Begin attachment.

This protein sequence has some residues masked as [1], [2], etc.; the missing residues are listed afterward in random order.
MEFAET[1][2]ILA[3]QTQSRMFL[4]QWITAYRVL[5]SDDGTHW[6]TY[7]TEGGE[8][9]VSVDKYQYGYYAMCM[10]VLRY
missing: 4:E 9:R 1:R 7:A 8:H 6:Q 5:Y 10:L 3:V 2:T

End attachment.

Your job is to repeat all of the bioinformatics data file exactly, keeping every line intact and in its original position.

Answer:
This protein sequence has some residues masked as [1], [2], etc.; the missing residues are listed afterward in random order.
MEFAET[1][2]ILA[3]QTQSRMFL[4]QWITAYRVL[5]SDDGTHW[6]TY[7]TEGGE[8][9]VSVDKYQYGYYAMCM[10]VLRY
missing: 4:E 9:R 1:R 7:A 8:H 6:Q 5:Y 10:L 3:V 2:T